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Sizzling Snow

by Perry Pezzolanella

Snow, frost, and ice are common throughout the Solar System from Pluto’s methane ice capped peaks, Io’s sulfur dioxide frosted plains, and Mars’ carbon dioxide frost, to Earth’s water ice glaciers. Water ice even lurks in the permanently shadowed polar craters on the Moon and Mercury where temperatures never rise above -300ºF. There is even snow on Venus.

Venus? How can snow exist on a world where the average surface temperature is 870ºF? It is possible if the mind does not think of snow as something like a chilly winter wonderland. Discovery of metallic snow dates back to 1995 when data from the Magellan spacecraft that orbited Venus from 1990-94 was being analyzed. Magellan mapped the surface of Venus using synthetic aperture radar that revealed a mysterious brightening effect in the highlands on its imaging maps. Computers factoring the abundance of elements present on Venus with altitude, temperature, and pressure determined the brightening effect was due to a metal-coating snow, more like a frost, that coated the rugged high peaks, probably no more than a tenth of an inch thick. The chemical composition remained a mystery until now. The old theory was that gasses emitted from erupting volcanoes consisted of trace elements that could exist as a vapor in the hot atmosphere until they reached a high enough altitude where they would condense. The highest mountains on Venus such as Maxwell Montes at 37,000 feet are refreshingly cool at about 700ºF where some of the elements could react to form compounds that would condense out of the atmosphere and coat the cooler peaks. An early candidate was tellurium, but sulfur dioxide, the third most abundant gas in the atmosphere and a major contributor to the thick clouds, can readily react with tellurium creating tellurium sulfide, a stable gas unlikely to condense.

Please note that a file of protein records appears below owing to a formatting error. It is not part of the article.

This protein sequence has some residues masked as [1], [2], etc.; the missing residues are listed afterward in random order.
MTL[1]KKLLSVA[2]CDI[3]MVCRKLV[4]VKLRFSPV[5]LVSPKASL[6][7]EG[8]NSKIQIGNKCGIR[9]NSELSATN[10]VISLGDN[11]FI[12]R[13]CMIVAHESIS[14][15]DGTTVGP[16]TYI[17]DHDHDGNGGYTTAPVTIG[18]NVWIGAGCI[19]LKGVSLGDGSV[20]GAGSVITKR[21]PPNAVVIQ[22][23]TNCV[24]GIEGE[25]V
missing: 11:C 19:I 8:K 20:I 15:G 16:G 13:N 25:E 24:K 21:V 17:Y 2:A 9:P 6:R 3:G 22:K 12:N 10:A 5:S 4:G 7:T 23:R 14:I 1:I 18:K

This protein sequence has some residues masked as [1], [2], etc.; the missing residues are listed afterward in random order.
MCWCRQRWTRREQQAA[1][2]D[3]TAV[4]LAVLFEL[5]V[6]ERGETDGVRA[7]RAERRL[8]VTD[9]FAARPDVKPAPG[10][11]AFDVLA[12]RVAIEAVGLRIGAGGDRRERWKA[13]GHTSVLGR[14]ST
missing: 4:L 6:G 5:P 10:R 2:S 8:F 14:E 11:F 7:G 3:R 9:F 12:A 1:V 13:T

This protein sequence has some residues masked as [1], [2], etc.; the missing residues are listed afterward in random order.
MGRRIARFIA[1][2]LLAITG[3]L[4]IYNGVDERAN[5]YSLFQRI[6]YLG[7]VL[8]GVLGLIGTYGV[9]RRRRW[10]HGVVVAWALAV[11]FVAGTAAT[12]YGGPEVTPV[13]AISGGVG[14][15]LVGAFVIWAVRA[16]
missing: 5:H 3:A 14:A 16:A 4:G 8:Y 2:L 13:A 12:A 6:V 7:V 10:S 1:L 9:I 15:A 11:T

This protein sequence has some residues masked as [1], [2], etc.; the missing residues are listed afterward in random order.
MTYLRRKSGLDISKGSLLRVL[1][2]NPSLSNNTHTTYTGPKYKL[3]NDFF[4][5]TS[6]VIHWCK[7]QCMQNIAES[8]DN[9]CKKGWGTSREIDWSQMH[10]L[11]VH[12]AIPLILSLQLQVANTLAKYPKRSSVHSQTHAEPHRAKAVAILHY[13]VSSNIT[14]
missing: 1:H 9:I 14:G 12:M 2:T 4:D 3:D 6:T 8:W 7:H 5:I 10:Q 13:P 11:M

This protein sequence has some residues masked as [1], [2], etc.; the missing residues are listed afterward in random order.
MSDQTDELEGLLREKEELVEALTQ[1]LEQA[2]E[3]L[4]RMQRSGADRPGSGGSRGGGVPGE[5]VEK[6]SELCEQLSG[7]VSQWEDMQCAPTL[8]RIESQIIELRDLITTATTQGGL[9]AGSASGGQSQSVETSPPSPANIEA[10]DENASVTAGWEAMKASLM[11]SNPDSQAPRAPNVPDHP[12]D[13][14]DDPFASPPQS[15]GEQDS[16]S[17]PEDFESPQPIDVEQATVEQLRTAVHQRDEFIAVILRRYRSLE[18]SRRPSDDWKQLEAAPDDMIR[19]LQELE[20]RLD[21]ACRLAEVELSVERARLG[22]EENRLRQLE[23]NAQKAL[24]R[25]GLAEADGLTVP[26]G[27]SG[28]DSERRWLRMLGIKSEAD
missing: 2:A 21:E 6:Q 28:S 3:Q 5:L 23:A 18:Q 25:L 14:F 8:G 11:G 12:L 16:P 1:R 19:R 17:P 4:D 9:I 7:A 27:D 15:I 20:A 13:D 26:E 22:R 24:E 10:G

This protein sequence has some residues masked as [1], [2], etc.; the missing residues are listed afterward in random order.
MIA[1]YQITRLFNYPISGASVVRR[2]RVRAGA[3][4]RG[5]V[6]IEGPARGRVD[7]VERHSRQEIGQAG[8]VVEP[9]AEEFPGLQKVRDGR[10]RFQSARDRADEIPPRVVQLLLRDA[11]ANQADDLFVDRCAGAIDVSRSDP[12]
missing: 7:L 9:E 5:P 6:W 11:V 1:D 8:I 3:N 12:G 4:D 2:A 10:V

Scientists use a specific physical property called the dielectric constant to describe a material’s electrical conductivity. Typical volcanic rocks have a dielectric constant between 2 and 4, but Magellan found that the dielectric constant on the high peaks was much higher, nearly 100. To have a reading this high either a semiconductor or a conductor had to be present. There are two minerals that are a perfect match: lead sulfide (galena) and bismuth sulfide.

Volcanoes release gases containing lead and bismuth. Rocks at lower elevations also bake out these elements where the temperature exceeds 800ºF, which is well above the melting point of lead at 622ºF and bismuth at 521ºF. As the vapor rises a few miles into the atmosphere where the temperature falls, they react with the sulfur dioxide to form lead and bismuth sulfides, which then condense out onto the cooler highlands. The confirmation of lead is exciting because it will make it easier to date the age of the surface of Venus since lead isotope ratios are used for dating on Earth. The only problem is obtaining a sample of the soil to analyze.

Landing a spacecraft on Venus is a huge challenge due mainly to the intense heat averaging 870ºF. The extremely high pressure, 92 times Earth’s, has been overcome by using a titanium sphere that is also resistant to the corrosive sulfuric acid mist in the atmosphere. No spacecraft has lasted more than two hours, but new advances in high-temperature electronics is making it possible to survive longer on Venus. Plans for a long-lived lander are in the works within the next decade, but a sample return mission is decades away, probably after Mars, Europa, and Enceladus samples are collected and returned.

There is little, if any sun shining through the thick clouds, so images of snowcapped mountains on Venus are only a dream. There may be a change in color and texture of the soil at the snowline, but it will take a lander, rover, drone, balloon, or something with a camera to find out. Someday, centuries from now, we will go to Venus in person on a skiing vacation because who can pass up some of the hottest ski slopes in the Solar System where conditions are sizzling fast!